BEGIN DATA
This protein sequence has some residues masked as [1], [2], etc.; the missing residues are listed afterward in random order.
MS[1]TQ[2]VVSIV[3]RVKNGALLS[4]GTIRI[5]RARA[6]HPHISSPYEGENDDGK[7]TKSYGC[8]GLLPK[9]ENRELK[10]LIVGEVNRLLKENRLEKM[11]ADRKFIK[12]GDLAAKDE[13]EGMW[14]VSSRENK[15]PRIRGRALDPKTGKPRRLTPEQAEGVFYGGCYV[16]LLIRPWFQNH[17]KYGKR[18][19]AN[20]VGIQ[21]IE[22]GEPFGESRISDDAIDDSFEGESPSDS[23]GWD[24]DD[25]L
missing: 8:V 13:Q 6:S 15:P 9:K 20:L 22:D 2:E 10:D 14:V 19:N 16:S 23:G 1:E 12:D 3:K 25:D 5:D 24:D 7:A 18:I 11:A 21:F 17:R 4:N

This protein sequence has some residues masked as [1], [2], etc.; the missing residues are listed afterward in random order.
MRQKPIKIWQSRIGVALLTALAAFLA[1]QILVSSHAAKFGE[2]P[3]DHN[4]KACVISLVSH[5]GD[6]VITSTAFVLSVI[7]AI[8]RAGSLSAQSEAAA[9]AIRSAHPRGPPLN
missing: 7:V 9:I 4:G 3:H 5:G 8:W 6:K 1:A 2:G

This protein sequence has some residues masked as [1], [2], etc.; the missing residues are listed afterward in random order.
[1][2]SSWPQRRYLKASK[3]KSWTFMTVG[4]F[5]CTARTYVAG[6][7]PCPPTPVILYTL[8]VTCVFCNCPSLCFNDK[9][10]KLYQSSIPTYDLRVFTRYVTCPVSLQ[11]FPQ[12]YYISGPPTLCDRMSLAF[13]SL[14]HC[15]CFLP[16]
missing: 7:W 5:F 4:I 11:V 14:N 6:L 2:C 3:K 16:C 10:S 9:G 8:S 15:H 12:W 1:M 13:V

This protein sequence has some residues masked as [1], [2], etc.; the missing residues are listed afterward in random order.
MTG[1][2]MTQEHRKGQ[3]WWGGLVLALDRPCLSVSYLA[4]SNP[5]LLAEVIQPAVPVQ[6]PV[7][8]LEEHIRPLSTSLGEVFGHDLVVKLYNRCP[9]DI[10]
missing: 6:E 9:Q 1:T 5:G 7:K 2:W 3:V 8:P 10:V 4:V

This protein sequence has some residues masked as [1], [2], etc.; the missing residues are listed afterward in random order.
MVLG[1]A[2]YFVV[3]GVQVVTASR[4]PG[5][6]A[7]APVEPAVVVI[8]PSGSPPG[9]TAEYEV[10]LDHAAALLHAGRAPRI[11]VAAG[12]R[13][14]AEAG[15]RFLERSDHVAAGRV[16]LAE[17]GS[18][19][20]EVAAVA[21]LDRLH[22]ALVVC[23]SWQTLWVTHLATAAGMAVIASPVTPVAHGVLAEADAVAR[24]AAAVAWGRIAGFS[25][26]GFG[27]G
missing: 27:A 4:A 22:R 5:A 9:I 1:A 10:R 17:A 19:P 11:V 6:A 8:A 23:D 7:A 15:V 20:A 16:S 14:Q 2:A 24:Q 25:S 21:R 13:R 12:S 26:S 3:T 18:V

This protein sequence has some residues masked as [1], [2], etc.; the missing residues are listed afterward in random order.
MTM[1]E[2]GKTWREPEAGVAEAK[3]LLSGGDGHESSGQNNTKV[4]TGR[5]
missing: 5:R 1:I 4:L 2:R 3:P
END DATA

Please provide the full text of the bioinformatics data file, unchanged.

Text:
This protein sequence has some residues masked as [1], [2], etc.; the missing residues are listed afterward in random order.
MS[1]TQ[2]VVSIV[3]RVKNGALLS[4]GTIRI[5]RARA[6]HPHISSPYEGENDDGK[7]TKSYGC[8]GLLPK[9]ENRELK[10]LIVGEVNRLLKENRLEKM[11]ADRKFIK[12]GDLAAKDE[13]EGMW[14]VSSRENK[15]PRIRGRALDPKTGKPRRLTPEQAEGVFYGGCYV[16]LLIRPWFQNH[17]KYGKR[18][19]AN[20]VGIQ[21]IE[22]GEPFGESRISDDAIDDSFEGESPSDS[23]GWD[24]DD[25]L
missing: 8:V 13:Q 6:S 15:P 9:K 20:L 22:D 2:E 10:D 14:V 19:N 16:S 23:G 1:E 12:D 3:K 25:D 5:D 24:D 7:A 18:I 11:A 21:F 17:R 4:N

This protein sequence has some residues masked as [1], [2], etc.; the missing residues are listed afterward in random order.
MRQKPIKIWQSRIGVALLTALAAFLA[1]QILVSSHAAKFGE[2]P[3]DHN[4]KACVISLVSH[5]GD[6]VITSTAFVLSVI[7]AI[8]RAGSLSAQSEAAA[9]AIRSAHPRGPPLN
missing: 7:V 9:I 4:G 3:H 5:G 8:W 6:K 1:A 2:G

This protein sequence has some residues masked as [1], [2], etc.; the missing residues are listed afterward in random order.
[1][2]SSWPQRRYLKASK[3]KSWTFMTVG[4]F[5]CTARTYVAG[6][7]PCPPTPVILYTL[8]VTCVFCNCPSLCFNDK[9][10]KLYQSSIPTYDLRVFTRYVTCPVSLQ[11]FPQ[12]YYISGPPTLCDRMSLAF[13]SL[14]HC[15]CFLP[16]
missing: 7:W 5:F 4:I 11:V 14:N 6:L 2:C 3:K 16:C 10:S 9:G 8:S 15:H 12:W 1:M 13:V

This protein sequence has some residues masked as [1], [2], etc.; the missing residues are listed afterward in random order.
MTG[1][2]MTQEHRKGQ[3]WWGGLVLALDRPCLSVSYLA[4]SNP[5]LLAEVIQPAVPVQ[6]PV[7][8]LEEHIRPLSTSLGEVFGHDLVVKLYNRCP[9]DI[10]
missing: 6:E 9:Q 1:T 5:G 7:K 2:W 3:V 8:P 10:V 4:V

This protein sequence has some residues masked as [1], [2], etc.; the missing residues are listed afterward in random order.
MVLG[1]A[2]YFVV[3]GVQVVTASR[4]PG[5][6]A[7]APVEPAVVVI[8]PSGSPPG[9]TAEYEV[10]LDHAAALLHAGRAPRI[11]VAAG[12]R[13][14]AEAG[15]RFLERSDHVAAGRV[16]LAE[17]GS[18][19][20]EVAAVA[21]LDRLH[22]ALVVC[23]SWQTLWVTHLATAAGMAVIASPVTPVAHGVLAEADAVAR[24]AAAVAWGRIAGFS[25][26]GFG[27]G
missing: 27:A 4:A 22:R 5:A 9:I 1:A 10:R 17:A 19:P 11:V 6:A 8:A 23:D 7:A 15:V 20:A 16:S 14:Q 2:A 24:Q 25:S 21:R 13:R 12:S 26:S 3:T 18:V

This protein sequence has some residues masked as [1], [2], etc.; the missing residues are listed afterward in random order.
MTM[1]E[2]GKTWREPEAGVAEAK[3]LLSGGDGHESSGQNNTKV[4]TGR[5]
missing: 5:R 1:I 4:L 2:R 3:P